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The 10-Point: My Guide to the Day's Top News

The Wall Street Journal
Good morning,
Another Slice of the Pie
Apple is making another effort to broaden and strengthen its relationship with consumers. In a move that would put it in competition with an increasing number of Silicon Valley firms, the tech giant is in discussions with U.S. banks to develop a payment service that would let users zap money to one another from their phones rather than relying on cash or checks, according to people familiar with the matter. The Apple service under consideration would allow consumers to send payments from their checking accounts to recipients through their Apple devices. A launch isn’t imminent, but one person said such a service could get off the ground next year.
Voice of the People
The latest presidential debate that I moderated on Tuesday vividly illustrated how the 2008 financial crisis has reshaped the Republican Party. It unleashed a potent populist strain that could further scramble an already unpredictable primary contest as candidates have grown more leery of big banks, corporations and international trade deals, and have become openly hostile toward the U.S. Federal Reserve. Those who have made full-on appeals for the antiestablishment mantle are looking to consolidate that support, while others are walking a finer balancing act to maintain a wider appeal.
A Family Affair
U.S. agents have arrested two relatives of Venezuelan President Nicolás Maduro on charges that they conspired to transport 800 kilograms of cocaine to the U.S., according to two people familiar with the matter. The arrests come amid U.S. accusations that the top ranks of the government in Caracas are involved in the narcotics trade. The two men were scheduled to go before a federal judge in New York today. What U.S. officials have called an explosion in drug trafficking in the oil-rich country over the last decade has led to increased antidrug operations by the Drug Enforcement Administration and other agencies.
Fast and Furious
The Federal Aviation Administration is drawing up new flight paths for faster flights, but that means some neighborhoods will be dealing with plane noise for the first time. Our Middle Seat columnist Scott McCartney looks at how the growing controversy poses a big new challenge to the U.S.’s effort to improve air transportation, boost capacity and speed up travel. A major airport may have 20 arrival and departure routes, and one may be causing noise problems. Changing that one route could create conflicts with others. “There’s no easy answer. We have to continue to work with local communities and the FAA,” said Southwest Airlines Chief Executive Gary Kelly.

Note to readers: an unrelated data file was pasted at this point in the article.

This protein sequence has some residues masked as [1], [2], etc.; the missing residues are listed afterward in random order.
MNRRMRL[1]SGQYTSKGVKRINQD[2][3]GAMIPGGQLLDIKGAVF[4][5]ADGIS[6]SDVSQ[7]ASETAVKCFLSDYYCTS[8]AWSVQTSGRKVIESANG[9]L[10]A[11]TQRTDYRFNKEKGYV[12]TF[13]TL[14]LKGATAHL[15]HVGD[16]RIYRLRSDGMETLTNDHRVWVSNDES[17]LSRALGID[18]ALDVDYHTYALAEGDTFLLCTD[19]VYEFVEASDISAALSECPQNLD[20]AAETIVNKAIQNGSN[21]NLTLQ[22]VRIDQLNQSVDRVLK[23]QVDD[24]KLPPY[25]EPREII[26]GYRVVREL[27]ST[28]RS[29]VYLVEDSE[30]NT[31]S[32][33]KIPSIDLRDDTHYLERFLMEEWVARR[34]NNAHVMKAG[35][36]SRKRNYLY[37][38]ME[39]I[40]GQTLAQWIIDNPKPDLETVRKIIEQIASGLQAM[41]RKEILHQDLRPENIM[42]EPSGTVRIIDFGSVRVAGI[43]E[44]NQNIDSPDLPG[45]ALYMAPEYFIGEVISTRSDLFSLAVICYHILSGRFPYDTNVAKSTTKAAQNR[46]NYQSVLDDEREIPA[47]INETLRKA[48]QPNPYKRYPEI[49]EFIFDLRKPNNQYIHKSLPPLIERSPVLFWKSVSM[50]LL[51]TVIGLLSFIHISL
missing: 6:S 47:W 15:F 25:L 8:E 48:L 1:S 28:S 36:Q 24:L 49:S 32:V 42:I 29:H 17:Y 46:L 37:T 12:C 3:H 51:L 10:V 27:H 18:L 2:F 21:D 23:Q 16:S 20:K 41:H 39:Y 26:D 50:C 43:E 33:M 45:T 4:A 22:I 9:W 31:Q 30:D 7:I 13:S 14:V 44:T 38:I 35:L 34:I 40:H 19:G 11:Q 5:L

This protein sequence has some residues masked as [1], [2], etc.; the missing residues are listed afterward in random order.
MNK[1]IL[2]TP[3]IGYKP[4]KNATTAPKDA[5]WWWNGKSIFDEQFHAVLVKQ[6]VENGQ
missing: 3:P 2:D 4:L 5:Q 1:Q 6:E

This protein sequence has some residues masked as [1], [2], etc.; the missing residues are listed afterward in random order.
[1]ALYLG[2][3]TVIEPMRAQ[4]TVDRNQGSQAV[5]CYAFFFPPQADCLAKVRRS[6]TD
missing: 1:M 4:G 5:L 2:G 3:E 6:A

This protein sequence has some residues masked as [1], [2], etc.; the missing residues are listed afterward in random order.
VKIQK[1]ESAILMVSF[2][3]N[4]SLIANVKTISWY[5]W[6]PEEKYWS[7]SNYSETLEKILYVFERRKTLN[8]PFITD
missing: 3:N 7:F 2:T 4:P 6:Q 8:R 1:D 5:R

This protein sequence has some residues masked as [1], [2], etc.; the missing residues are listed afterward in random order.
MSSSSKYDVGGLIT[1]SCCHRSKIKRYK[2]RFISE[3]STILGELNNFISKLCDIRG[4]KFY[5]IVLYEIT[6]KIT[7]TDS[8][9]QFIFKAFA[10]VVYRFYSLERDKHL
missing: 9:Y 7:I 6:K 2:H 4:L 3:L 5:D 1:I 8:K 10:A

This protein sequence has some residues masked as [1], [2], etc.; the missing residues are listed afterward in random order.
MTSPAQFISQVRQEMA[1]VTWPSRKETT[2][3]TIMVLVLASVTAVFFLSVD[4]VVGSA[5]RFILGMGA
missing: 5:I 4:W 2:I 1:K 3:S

Key Takeaways From GOP Debate
That Was Painless
WSJ’s Editor-in-Chief Gerard Baker and Washington Bureau Chief Jerry Seib were moderators of the fourth Republican primary debate. They discuss the top political moments and takeaways from the GOP debate. Photo: AP

U.S. Urges Bodycams for Local Police, but Nixes Them on Federal Teams

Student Charged With Making Online Threat Toward University of Missouri

Russian Proposal on Syria Fails to Gain Traction

Kurds Launch Offensive to Retake ISIS-Held Iraqi Town Sinjar

Lego Struggles to Build Up Supplies in Time for Holidays

Microsoft Offers EU Customers Option to Store Data in Germany

1MDB’s Latest Act: Two Obama Fundraisers, One Fugee and $69 Million

Mylan Hostile Takeover Bid for Perrigo Is Rare Nail Biter
The decline in sales at Macy’s in the three months to Oct. 31—worse than analysts had feared. By yesterday afternoon, shares of Macy’s fell 14% on the news; the stock has dropped nearly 40% this year.
Coca-Cola has probably done more to create obesity and diabetes on a global basis than any other company in the world...Coca-Cola is a company that I wouldn’t own.
William “Bill” Ackman, founder and chief executive of Pershing Square, on whether he’d found himself on the opposite side of a trade from Berkshire, which holds shares in Coca-Cola.
Going back to our story above, what are your thoughts on the populist strain unleashed in this election cycle? Send your comments, which we may edit before publication, to Please include your name and location.
—Compiled by Khadeeja Safdar
On yesterday’s question about who came out on top in the GOP debate, Sarah Struzzi of New York wrote, “Carly Fiorina was by far the best debater with the best policies last night, followed by Marco Rubio. But who came out on top in yesterdays’s debate? Hillary Clinton. Why? In my opinion, the candidates on stage have not yet won over the Democrats or independents...Far-right statements may get high TV ratings but will cost numerous votes and frankly make us Republicans look ignorant.” Russell Hagberg of Illinois wrote, “Rubio and Cruz were clearly the best last night, although Cruz may want to consider eliminating only three departments so that he can remember them all. Bottom line...I’m afraid the winner last night was Hillary Clinton.” And Bob Witmer of Pennsylvania had this to say: “The Best? Marco Rubio by a surprising margin. Caveat—I am a proponent of a strong military and even stronger middle-class family values, as is Rubio, who ably presented these important issues clearly and convincingly.”
This daily briefing is named "The 10-Point" after the nickname conferred by the editors of The Wall Street Journal on the lead column of the legendary "What's News" digest of top stories. Technically, "10-point" referred to the size of the typeface. The type is smaller now but the name lives on.
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